“It’s a watershed moment until now, games were their gameplay” - Games Weekly

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Saturday, December 20, 2014

“It’s a watershed moment until now, games were their gameplay”

My very first compulsion after finishing The Vanishing of Ethan Carter was to recommend it to people. It was only then, when I started searching around for reasons to play it while in mid-conversation, that I realised I didn't like the game very much.

As a puzzle game it’s poorly signposted, superficial, and the uI has a whiff of the Murdered: Soul Suspects. however, I rate the experience of playing it among my highlights of 2014, solely because of its incredible environment. To me, being taken to that impossibly scenic place and drinking in the atmosphere completely makes up for all its shortcomings as a traditional game.


I’m not sure I’ve felt like that before. I’m still not able to decant the Twin Peaks charm away from the mechanical mess of Deadly Premonition, for example. To me it seems to indicate a watershed moment for the medium before this, games weretheir gameplay. now the world-building is so strong in certain titles that it’s possible to hate all their silly systems and still consider them pleasurable.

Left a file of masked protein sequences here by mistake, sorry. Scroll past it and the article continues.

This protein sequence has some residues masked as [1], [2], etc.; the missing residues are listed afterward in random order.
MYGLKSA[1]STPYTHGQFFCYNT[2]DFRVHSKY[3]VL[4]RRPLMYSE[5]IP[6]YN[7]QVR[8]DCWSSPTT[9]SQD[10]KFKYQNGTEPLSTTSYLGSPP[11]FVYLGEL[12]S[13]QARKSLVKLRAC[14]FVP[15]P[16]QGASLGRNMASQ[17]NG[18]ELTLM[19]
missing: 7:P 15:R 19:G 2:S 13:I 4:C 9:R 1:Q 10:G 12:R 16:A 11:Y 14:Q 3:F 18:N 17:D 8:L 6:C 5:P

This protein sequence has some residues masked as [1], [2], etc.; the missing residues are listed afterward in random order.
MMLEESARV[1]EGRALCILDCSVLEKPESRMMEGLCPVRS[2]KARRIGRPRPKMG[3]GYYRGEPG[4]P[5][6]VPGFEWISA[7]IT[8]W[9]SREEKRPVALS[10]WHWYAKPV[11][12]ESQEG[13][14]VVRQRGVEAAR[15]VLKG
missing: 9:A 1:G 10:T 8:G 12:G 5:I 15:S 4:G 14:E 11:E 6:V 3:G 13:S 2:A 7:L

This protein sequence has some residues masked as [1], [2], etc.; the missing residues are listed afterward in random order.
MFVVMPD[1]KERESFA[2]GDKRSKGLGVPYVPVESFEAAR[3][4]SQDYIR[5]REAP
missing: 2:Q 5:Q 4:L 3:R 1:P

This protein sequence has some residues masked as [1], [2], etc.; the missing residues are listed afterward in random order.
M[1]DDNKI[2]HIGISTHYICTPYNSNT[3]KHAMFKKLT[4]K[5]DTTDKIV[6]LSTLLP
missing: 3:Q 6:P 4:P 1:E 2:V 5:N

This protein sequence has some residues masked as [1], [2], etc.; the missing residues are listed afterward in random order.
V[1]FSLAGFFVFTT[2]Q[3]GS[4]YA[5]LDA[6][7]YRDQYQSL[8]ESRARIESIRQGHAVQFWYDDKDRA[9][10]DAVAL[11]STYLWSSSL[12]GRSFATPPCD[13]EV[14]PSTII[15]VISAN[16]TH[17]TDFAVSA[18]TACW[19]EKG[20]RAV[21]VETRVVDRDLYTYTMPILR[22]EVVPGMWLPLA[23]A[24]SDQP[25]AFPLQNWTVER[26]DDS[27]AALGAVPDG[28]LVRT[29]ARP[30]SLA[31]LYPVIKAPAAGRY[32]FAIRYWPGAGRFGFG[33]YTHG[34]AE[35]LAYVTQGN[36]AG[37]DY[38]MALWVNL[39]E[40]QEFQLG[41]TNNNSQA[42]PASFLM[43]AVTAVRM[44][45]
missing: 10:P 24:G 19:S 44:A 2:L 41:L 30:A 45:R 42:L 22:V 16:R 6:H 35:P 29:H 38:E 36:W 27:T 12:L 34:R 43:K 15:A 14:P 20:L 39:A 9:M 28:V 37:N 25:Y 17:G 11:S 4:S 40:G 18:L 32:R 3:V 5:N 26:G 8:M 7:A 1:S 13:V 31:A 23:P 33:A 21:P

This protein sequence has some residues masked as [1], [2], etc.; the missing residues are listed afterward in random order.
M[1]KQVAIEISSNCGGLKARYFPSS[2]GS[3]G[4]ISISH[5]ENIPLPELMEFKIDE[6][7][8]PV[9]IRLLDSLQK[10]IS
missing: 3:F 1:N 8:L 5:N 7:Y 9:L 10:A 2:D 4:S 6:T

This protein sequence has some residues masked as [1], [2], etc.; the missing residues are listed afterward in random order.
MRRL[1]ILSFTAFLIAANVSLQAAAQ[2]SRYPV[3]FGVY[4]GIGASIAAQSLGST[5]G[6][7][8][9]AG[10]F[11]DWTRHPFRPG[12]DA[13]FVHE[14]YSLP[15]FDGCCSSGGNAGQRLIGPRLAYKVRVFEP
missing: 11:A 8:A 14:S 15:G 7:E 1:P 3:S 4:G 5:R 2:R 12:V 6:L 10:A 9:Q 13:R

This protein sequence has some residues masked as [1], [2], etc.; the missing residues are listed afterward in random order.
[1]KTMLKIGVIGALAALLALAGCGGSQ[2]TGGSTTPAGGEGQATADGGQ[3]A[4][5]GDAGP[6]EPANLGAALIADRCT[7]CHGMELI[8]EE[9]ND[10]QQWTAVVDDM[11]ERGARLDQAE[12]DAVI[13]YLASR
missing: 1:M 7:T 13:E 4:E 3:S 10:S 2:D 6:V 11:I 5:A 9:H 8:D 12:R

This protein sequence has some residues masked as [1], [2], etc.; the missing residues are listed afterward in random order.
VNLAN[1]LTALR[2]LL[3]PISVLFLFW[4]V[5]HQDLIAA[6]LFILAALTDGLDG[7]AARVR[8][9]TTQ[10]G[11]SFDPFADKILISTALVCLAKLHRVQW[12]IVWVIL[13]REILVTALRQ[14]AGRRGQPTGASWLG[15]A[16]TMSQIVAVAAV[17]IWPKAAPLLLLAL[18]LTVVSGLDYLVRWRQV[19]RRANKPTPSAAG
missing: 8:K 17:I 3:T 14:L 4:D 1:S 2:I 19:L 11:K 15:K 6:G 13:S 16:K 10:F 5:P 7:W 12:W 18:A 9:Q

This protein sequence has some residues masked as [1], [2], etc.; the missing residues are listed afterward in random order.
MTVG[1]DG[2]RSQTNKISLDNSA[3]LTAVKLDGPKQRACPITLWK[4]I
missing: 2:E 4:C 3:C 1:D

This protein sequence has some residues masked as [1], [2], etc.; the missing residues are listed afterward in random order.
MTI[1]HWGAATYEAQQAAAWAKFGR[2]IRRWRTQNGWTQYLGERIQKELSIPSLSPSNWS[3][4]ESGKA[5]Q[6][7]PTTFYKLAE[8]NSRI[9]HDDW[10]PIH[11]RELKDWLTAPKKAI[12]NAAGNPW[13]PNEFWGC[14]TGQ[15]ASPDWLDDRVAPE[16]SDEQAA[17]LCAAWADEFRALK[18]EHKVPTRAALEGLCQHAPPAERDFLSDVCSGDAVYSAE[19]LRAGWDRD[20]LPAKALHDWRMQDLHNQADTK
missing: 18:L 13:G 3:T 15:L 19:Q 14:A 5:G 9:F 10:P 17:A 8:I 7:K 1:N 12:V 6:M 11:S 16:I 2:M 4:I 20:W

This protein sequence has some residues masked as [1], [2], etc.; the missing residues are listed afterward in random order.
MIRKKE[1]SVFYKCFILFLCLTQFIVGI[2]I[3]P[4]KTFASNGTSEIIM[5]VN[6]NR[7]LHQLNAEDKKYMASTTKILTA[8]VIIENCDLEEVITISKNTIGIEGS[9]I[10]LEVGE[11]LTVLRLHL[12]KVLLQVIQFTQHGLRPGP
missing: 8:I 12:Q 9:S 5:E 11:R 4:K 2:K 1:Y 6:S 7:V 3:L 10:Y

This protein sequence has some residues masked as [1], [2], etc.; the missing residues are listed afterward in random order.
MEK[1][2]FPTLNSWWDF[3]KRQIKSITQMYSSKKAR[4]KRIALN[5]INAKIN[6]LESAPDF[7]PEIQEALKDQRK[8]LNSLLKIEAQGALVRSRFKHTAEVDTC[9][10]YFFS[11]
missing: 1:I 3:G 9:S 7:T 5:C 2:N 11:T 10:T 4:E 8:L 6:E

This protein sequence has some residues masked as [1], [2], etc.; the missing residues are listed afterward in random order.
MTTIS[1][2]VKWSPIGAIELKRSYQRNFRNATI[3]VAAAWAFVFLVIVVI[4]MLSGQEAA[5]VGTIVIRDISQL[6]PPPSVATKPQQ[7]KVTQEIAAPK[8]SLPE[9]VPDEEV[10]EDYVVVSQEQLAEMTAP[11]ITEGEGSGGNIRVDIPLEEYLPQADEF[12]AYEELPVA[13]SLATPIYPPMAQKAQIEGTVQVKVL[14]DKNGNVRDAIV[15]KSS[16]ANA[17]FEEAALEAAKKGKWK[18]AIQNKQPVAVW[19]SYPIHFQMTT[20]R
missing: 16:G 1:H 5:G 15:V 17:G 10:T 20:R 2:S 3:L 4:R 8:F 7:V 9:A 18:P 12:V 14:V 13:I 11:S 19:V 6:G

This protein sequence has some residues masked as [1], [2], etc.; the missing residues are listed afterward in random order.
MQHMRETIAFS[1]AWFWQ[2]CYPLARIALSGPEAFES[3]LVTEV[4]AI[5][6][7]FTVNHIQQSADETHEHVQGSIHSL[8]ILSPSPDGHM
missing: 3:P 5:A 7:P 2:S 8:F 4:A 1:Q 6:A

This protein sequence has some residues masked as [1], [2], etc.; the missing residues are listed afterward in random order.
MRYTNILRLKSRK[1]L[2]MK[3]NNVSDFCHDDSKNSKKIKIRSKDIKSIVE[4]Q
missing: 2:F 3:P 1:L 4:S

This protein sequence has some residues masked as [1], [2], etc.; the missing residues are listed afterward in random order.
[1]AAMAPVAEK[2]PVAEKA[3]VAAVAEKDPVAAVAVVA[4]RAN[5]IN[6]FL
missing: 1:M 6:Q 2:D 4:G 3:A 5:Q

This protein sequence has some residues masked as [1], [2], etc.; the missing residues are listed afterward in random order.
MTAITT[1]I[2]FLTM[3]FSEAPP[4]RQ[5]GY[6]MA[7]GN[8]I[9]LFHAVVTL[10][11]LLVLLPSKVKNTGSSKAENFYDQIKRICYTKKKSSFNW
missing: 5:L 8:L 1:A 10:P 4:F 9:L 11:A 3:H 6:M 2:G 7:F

Even as I play alien: Isolation (another game at the absolute apex of 2014’s crop: just take a look at our Game Of The year feature), I wonder if it’s the stealth mechanics and crafting I’m enjoying so much the crouching, the waiting or whether it’s actually the magnetic sense of place, the fanatical detail everywhere. Proteus, Dear Esther and Gone home have started something big, and it’s seeping into the wider medium.

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